Making financial decisions can be difficult when one’s goal is to achieve financial freedom. And without a road map, the task becomes even more challenging, says Yap.
iWealth’s compelling value proposition is going back to the basics and offering the user a holistic and tangible roadmap, he said during the launch of the app. It integrates offline HWM disciplines with the online user experience by aggregating, analysing and organising financial information such as assets, liabilities, income and expenses.
The HWM process begins with collecting the user’s financial information. Describing the initial step as “thorough and elaborate”, Yap highlights the role of human advisers in collecting the data.
“Malaysians are quite sensitive and secretive about their financial information, but our wealth managers are able to get them to open up [about their financial standing]. Once this is done, the information is passed on to our para-planner team. Then, our proprietary software helps them to identify gaps and recommend actions,” he says.
“They need to test many scenarios and recommend actions such as increase investments, reduce living expenses and switch unit trust funds. So, there are quite a number of actions and scenarios to weigh in coming up with a comprehensive financial plan.
“Only after this process will the advisers be able to get back to their clients and present a report. The implementation of the plan also requires a thorough process as Whitman does not allow advisers to simply pick any product. We only deal with shortlisted products on which due diligence has been carried out.”
Yap acknowledges that the wealth managers cannot cover all aspects of financial planning, hence the need for specialists to assist them. “There are various aspects to planning such as choosing the right insurance products and estate planning. So, while the main contact is the designated wealth manager, he or she is assisted by other specialists,” he says.
The difference between the offline HWM service and the one available via the app is that clients can communicate with their wealth managers remotely via video calls. The offline service requires clients to have at least RM2 million in asset, while the app has a lower requirement.
“That is because if your asset value is more than RM2 million, the wealth managers would have to meet with you in person as your situation is more complex,” says Yap. Those who plan to use the app should have monthly disposable income of at least RM1,000 or earn RM5,000 a month, he suggests.
Yap says while the company will not discount the advantages of artificial intelligence (AI) and robo-advisory services, wealth managers will continue to be an essential part of financial planning, even in the next 20 years. “Financial decision-making is so human. We have seen so many cases where clients need human inference, human encouragement and human assurance and we do these things at Whitman,” he points out.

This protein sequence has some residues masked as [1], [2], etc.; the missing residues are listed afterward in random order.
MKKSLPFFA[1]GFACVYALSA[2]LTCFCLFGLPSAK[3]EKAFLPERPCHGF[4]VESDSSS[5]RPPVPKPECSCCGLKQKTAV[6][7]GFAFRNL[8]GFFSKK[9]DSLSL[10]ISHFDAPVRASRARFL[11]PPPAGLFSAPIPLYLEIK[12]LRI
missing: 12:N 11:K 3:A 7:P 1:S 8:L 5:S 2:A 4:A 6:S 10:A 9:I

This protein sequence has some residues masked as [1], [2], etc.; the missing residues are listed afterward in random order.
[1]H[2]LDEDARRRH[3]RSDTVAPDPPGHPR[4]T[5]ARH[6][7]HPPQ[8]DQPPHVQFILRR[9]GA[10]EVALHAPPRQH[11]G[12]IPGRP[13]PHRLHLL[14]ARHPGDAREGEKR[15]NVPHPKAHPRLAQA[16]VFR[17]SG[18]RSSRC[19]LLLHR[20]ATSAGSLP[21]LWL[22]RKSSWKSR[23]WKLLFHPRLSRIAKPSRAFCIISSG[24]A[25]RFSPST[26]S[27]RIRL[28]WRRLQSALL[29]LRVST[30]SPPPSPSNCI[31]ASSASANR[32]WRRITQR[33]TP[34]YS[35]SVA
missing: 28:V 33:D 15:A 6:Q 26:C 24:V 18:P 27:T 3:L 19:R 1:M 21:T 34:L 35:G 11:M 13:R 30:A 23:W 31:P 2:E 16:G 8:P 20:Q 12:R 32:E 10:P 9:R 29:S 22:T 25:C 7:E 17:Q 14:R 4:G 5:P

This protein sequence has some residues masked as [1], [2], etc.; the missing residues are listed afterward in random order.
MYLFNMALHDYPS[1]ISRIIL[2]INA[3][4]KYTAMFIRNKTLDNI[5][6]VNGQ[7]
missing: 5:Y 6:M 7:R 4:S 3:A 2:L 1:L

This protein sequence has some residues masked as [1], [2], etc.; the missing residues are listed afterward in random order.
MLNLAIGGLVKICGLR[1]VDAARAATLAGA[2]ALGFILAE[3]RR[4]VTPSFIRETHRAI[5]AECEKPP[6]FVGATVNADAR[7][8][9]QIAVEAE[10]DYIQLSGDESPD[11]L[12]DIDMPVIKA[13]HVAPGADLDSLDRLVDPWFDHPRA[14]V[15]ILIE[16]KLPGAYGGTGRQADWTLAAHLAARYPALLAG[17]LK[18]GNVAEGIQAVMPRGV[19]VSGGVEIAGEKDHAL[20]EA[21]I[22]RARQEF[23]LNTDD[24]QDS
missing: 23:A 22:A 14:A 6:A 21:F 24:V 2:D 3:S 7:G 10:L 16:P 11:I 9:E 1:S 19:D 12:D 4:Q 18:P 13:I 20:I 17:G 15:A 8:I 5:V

“Some of our clients had to be assured several times before they could decide whether or not they were ready to retire. So, how would you get AI or a chatbot to assure them in such cases?
“However, the AI element could come into play by helping us accumulate our best practices and best pieces of advice. We just need to figure out how to ensure it complements our human advisory process so that the interface and flow [of communication] is natural.
“While robo-advisors apply AI to create better investment decisions, we will apply AI to empower our human advisers as they would need to read and remember a lot of things, which is not humanly possible. So, the ideal model is to use AI technology to compile all this knowledge and help the wealth managers provide advice.”
Yap says Whitman will be tapping the latest technologies to improve the app’s processes. “Some technologies are useful to us now while others, such as robo-advisory, have not matured yet. We can pick and choose the technology and continue to improve the user experience.
“Three years down the road, I would say that iWealth users will have a totally different experience when they subscribe to the service compared to now because by then, 70% of the app’s content will come from technology while the remaining 30% will come from humans. Currently, it is the other way round. So, it will be like an evolution.”
He says the company is waiting for the regulator [the Securities Commission Malaysia] to get banks to allow web providers and fintech companies to gain access their clients’ data. “By then, we would get 50% of the job done as the clients won’t have to find the statements for us. However, that does not mean we should not enter the market even though we are not a tech company. It is now or never.”
Yap acknowledges that the app is far from perfect and there is a lot of room for improvement. “One thing I have learnt about technology is that you do not have to come out with the perfect product. You can have a minimally viable product so that you can continue to improve with the feedback provided by users,” he says.